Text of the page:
I’ = (n x S x I) - (e x I)

Finally, what about R? It increases too, so the change is positive. But that increase is exactly the number of people who recover, moving from I to R. Which is what we calculated, the second term in the equation above. So, we have a third differential equation:

R’ = e x I

There you have it: Three differential equations that together form a first cut at an SIR model for a pandemic like corona. We know S starts from pretty much the whole population and ends near-zero. I starts at zero, will reach a peak of some magnitude and then peter out as the pandemic plays out. R starts at zero too, and eventually equals the whole population as well. What about those factors, n and e? In some sense, those are the heart of this model, and it is by giving them values and then tweaking them that we begin to understand the spread of the disease, and the measures that can be effective in fighting it.

Mathematicians have confronted and solved differential equations for centuries, evolving techniques to do so. But as a buddy and once-colleague from my software days told me the other day: “Differential equations are so 1900s!" Computers now can use the so-called “Monte-Carlo method" (one example in my recent column, A French count and his needles, p in the sky) to quickly solve differential equations like these, letting you easily change the parameters e and n to see what effect that has.

This is essentially what the four doctors did, though they modified the SIR model to add three more categories: “Exposed" (E), “Quarantined" (Q) and “Dead" (D). E is especially relevant to a virus like corona, because some people exposed to it have not yet, or may never, become infected. That is, the disease has a period of incubation. The doctors also needed to account for people who were quarantined (Q), removing them from the I group.

And finally, their D applies an assumed death rate to both I and Q. This gave them a model of six differential equations. They had a number of assumptions to round out the model, like the death rate, the infectious period, the growth rate of infections at the time (mid-March) and so on. Putting it all together, they ran their model using the Monte Carlo method.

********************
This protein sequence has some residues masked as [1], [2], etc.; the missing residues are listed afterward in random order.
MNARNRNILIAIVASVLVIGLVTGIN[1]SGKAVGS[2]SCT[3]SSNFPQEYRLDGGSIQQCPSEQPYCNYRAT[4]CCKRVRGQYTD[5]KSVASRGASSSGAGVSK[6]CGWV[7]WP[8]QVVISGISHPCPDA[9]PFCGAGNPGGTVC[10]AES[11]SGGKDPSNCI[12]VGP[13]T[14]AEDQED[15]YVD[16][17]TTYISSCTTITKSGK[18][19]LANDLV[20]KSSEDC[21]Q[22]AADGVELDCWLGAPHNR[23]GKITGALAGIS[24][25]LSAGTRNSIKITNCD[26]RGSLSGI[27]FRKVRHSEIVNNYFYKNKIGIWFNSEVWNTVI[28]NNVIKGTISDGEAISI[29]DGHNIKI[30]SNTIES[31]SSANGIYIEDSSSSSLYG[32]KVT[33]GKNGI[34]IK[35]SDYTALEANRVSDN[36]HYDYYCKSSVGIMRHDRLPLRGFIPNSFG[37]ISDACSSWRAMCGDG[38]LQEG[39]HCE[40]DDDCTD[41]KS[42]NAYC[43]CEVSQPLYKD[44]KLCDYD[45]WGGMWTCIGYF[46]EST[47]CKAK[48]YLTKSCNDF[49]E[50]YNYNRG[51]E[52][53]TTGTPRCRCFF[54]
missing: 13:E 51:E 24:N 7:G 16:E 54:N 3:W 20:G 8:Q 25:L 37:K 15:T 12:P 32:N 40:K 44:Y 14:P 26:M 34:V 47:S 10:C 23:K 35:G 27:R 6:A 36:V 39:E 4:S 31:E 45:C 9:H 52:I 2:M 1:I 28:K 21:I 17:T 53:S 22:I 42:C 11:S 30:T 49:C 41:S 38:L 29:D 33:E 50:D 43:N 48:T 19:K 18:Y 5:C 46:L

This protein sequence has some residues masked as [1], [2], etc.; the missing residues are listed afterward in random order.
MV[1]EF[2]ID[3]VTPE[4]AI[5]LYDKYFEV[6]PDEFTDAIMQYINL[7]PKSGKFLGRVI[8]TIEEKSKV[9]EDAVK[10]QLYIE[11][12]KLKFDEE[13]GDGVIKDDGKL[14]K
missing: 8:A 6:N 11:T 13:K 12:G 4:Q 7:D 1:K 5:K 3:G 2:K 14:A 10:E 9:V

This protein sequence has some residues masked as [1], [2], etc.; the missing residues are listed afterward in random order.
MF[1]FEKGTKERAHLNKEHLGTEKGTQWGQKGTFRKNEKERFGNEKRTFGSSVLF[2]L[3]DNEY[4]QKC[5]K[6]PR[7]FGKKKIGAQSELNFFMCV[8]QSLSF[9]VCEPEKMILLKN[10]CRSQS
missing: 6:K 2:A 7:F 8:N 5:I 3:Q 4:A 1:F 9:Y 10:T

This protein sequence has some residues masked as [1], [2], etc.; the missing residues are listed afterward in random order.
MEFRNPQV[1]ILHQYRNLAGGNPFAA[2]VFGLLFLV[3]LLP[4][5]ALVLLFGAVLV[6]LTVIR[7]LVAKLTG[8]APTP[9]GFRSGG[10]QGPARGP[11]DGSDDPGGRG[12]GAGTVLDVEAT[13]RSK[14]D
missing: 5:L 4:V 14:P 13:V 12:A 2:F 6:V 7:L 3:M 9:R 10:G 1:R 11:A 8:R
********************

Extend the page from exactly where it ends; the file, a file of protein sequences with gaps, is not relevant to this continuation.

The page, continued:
Their paper is Healthcare impact of covid-19 epidemic in India: A stochastic mathematical model (Drs. Kaustuv Chatterjee, Kaushik Chatterjee, Arun Kumar Yadav and Shankar Subramanian, Medical Journal Armed Forces India, 2 April 2020). It is worth looking at in full, for there are plenty of interesting projections their model throws up. Unfortunately, I have the space here for only this sample:

* The total number of cases will reach 3 million by 25 May and “India’s healthcare system would be completely overwhelmed". However, this assumes a daily growth rate of 15%, which was a reasonable assumption in mid-March. But at least, according to the data we have, the growth rate has slowed: The average since then is 14%, but just under 10% over the last two weeks (as I write this), and showing signs of falling further.

* For every 1,000 people 80 years and older who are infected with corona, we can expect 273 will need hospitalization and 93 will die. For the 20-29 age bracket, the corresponding numbers are 12 and 0.3. These and other age-specific numbers are broadly known, but it is still revealing to see them laid out.

* A quarantining rate below 50% is “ineffective", so the aim of NPI measures (lockdown, distancing, hygiene, etc.) should be to take that rate above 50%. The infection numbers drop dramatically if we can reach that level, so this is one of the team’s key recommendations. In fact, the model suggests that with this, we will reach a peak in the number of active infections (I - R - D) by mid-April. That we haven’t yet reached that peak is a sign of both the slowing growth rate and that we have probably not managed quarantining at that level.

Do we have all the answers? Of course not. Yet the feverish pace at which so many are pursuing different lines of inquiry into corona is, for me, the assurance that we will beat this thing.

P.S.: This column owes much to an excellent “Numberphile" video explaining the SIR model.

Once a computer scientist, Dilip D’Souza now lives in Mumbai and writes for his dinners. His Twitter handle is @DeathEndsFun